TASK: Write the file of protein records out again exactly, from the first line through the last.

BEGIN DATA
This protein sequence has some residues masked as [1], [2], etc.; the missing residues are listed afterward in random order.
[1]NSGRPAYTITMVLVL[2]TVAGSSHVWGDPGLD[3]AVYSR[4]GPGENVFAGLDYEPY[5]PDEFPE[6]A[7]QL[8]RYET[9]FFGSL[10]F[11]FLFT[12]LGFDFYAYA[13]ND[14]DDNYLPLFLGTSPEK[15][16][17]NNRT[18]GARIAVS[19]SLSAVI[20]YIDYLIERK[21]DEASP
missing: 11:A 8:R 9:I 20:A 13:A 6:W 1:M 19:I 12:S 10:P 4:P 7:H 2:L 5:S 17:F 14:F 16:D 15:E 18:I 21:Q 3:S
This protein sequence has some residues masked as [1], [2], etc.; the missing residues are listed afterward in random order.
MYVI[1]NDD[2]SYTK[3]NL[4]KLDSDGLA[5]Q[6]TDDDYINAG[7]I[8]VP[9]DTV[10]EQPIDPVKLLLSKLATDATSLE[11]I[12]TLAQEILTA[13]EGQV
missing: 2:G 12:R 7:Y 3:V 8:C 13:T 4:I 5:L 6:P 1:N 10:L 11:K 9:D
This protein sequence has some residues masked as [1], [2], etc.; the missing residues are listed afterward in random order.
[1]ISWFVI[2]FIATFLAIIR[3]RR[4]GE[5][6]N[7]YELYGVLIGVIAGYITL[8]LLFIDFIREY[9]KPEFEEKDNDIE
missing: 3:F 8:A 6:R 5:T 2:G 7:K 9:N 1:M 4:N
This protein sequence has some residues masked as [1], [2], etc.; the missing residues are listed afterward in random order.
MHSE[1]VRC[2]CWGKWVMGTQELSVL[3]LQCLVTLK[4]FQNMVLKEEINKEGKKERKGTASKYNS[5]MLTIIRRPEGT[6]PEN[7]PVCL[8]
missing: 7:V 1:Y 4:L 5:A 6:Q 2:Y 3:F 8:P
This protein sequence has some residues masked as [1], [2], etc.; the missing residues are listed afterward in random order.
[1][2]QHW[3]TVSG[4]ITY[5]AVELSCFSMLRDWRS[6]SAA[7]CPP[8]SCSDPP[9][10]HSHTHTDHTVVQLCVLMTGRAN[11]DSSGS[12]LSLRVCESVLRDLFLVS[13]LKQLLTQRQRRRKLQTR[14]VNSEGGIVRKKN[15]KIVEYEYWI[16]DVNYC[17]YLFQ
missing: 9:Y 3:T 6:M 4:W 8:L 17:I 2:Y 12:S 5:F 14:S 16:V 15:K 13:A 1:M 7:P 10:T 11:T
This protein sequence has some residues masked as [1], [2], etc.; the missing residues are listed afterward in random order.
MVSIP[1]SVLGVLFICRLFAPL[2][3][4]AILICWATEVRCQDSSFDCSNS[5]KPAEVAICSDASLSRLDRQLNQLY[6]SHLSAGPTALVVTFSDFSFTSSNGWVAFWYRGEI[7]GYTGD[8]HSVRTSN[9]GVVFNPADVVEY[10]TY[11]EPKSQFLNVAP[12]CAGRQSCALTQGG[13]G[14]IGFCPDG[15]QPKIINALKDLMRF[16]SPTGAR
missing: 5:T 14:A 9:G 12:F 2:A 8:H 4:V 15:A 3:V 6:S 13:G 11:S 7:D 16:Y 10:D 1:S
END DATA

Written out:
This protein sequence has some residues masked as [1], [2], etc.; the missing residues are listed afterward in random order.
[1]NSGRPAYTITMVLVL[2]TVAGSSHVWGDPGLD[3]AVYSR[4]GPGENVFAGLDYEPY[5]PDEFPE[6]A[7]QL[8]RYET[9]FFGSL[10]F[11]FLFT[12]LGFDFYAYA[13]ND[14]DDNYLPLFLGTSPEK[15][16][17]NNRT[18]GARIAVS[19]SLSAVI[20]YIDYLIERK[21]DEASP
missing: 11:A 8:R 9:I 20:A 13:A 6:W 1:M 19:I 12:S 10:P 4:P 7:H 2:L 5:S 17:F 14:F 16:D 15:E 18:I 21:Q 3:S
This protein sequence has some residues masked as [1], [2], etc.; the missing residues are listed afterward in random order.
MYVI[1]NDD[2]SYTK[3]NL[4]KLDSDGLA[5]Q[6]TDDDYINAG[7]I[8]VP[9]DTV[10]EQPIDPVKLLLSKLATDATSLE[11]I[12]TLAQEILTA[13]EGQV
missing: 2:G 12:R 7:Y 3:V 8:C 13:T 4:I 5:L 6:P 1:N 10:L 11:K 9:D
This protein sequence has some residues masked as [1], [2], etc.; the missing residues are listed afterward in random order.
[1]ISWFVI[2]FIATFLAIIR[3]RR[4]GE[5][6]N[7]YELYGVLIGVIAGYITL[8]LLFIDFIREY[9]KPEFEEKDNDIE
missing: 3:F 8:A 6:R 5:T 2:G 7:K 9:N 1:M 4:N
This protein sequence has some residues masked as [1], [2], etc.; the missing residues are listed afterward in random order.
MHSE[1]VRC[2]CWGKWVMGTQELSVL[3]LQCLVTLK[4]FQNMVLKEEINKEGKKERKGTASKYNS[5]MLTIIRRPEGT[6]PEN[7]PVCL[8]
missing: 7:V 1:Y 4:L 5:A 6:Q 2:Y 3:F 8:P
This protein sequence has some residues masked as [1], [2], etc.; the missing residues are listed afterward in random order.
[1][2]QHW[3]TVSG[4]ITY[5]AVELSCFSMLRDWRS[6]SAA[7]CPP[8]SCSDPP[9][10]HSHTHTDHTVVQLCVLMTGRAN[11]DSSGS[12]LSLRVCESVLRDLFLVS[13]LKQLLTQRQRRRKLQTR[14]VNSEGGIVRKKN[15]KIVEYEYWI[16]DVNYC[17]YLFQ
missing: 9:Y 3:T 6:M 4:W 8:L 17:I 2:Y 12:S 5:F 14:S 16:V 15:K 13:A 1:M 7:P 10:T 11:T
This protein sequence has some residues masked as [1], [2], etc.; the missing residues are listed afterward in random order.
MVSIP[1]SVLGVLFICRLFAPL[2][3][4]AILICWATEVRCQDSSFDCSNS[5]KPAEVAICSDASLSRLDRQLNQLY[6]SHLSAGPTALVVTFSDFSFTSSNGWVAFWYRGEI[7]GYTGD[8]HSVRTSN[9]GVVFNPADVVEY[10]TY[11]EPKSQFLNVAP[12]CAGRQSCALTQGG[13]G[14]IGFCPDG[15]QPKIINALKDLMRF[16]SPTGAR
missing: 5:T 14:A 9:G 12:F 2:A 8:H 4:V 15:A 3:V 6:S 13:G 11:S 7:D 16:Y 10:D 1:S